military affairs

Claims of secret NATO cooperation

A new book released Thursday claims that, until 1997, neutral Sweden’s military included a top-secret Air Force unit that trained together with NATO forces in preparation for a feared invasion from the Soviet bloc.

It should come as little surprise to anyone here that Sweden cooperated with the western military alliance throughout the Cold War.

This while maintaining the formal neutrality that kept this country out of the 20th century’s world wars.

But the new book, The Hidden Alliance – Sweden’s Secret NATO Ties, says a previously unknown unit called Squadron 66 prepared for a possible occupation by the then-Soviet Union, training to rapidly move top politicians and military commanders to NATO countries and to shuttle infiltrators to the Finnish border where they could enter Russian territory.

The author of the book, Mikael Holmström, a military affairs reporter for the Svenska Dagbladet newspaper, says a former chief of staff for the squadron told him that some 10 civilian aircraft were used for training and recognisance missions over Sweden and its Nordic neighbors, sometimes landing at military airfields and wearing local uniforms. The commander said the unit was kept secret even from Swedish politicians, and was discretely protected by the Säpo security police. Pilots operated under code names and received their salaries in cash.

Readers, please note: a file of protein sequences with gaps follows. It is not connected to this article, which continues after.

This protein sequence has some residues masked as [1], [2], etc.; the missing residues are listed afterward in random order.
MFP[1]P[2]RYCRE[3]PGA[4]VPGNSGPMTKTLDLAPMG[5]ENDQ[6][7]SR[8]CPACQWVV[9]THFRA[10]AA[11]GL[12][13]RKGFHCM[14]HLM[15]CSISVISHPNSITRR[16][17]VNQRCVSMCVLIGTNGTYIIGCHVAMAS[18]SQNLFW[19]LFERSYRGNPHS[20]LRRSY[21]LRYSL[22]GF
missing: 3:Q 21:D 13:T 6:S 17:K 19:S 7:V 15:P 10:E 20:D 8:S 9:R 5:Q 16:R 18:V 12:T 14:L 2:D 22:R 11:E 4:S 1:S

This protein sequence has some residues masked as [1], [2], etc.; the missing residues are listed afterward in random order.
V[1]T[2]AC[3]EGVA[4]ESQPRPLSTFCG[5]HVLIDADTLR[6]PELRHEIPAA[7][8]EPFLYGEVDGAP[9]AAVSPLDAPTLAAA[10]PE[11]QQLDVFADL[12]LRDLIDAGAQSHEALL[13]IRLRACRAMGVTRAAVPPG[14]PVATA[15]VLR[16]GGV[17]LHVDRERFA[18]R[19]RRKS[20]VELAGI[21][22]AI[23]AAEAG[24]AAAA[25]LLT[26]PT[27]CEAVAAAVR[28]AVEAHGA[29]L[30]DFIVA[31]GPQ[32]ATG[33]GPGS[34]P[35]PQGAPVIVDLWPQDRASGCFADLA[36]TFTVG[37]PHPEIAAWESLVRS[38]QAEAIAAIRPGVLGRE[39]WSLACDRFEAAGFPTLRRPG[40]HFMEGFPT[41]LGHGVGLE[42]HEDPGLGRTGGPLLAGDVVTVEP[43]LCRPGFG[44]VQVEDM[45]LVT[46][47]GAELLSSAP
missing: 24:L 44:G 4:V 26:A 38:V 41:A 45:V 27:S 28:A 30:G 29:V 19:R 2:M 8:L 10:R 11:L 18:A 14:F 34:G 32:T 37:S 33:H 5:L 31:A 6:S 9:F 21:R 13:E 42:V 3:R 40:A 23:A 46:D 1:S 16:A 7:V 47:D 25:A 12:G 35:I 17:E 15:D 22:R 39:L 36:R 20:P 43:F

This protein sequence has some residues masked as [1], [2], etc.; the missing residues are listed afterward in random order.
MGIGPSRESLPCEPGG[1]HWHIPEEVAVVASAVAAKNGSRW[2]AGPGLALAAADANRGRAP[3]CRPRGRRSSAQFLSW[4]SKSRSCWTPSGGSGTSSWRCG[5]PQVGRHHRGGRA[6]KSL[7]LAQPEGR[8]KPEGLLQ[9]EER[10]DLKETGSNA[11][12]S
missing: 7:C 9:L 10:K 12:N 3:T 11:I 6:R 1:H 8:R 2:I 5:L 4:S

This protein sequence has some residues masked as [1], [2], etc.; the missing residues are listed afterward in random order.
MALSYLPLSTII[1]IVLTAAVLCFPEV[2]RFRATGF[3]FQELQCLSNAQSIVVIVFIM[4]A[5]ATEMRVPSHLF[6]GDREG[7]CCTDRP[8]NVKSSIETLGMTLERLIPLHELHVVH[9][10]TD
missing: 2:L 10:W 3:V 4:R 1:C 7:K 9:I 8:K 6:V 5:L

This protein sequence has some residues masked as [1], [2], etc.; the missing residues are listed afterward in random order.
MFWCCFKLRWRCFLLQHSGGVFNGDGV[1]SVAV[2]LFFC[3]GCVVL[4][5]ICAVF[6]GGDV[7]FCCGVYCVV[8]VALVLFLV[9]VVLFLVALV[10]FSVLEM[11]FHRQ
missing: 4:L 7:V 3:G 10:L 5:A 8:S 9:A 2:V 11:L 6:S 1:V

Despite its ostensible status as non-aligned in relation to the major military blocs, Sweden’s Western orientation during the 1945 to 1991 Cold War was an open secret on both sides. During the 1950s, Sweden sent medical assistance to the UN forces fighting the Soviet-backed North Korean military, and convicted at least two of its own citizens of spying for the Soviets. And it has long been known that Sweden provided the American CIA with intercepted Soviet signals intelligence.

Holmström’s new book doesn’t dramatically change the overall picture of Sweden’s cautious post-World War II history, but fills in some details not previously known to the general public, including claims of a formal, albeit very secret, security guarantee from the United States that would have allowed US Marines and Air Force pilots to use Swedish territory in the event of war with the Soviet Union.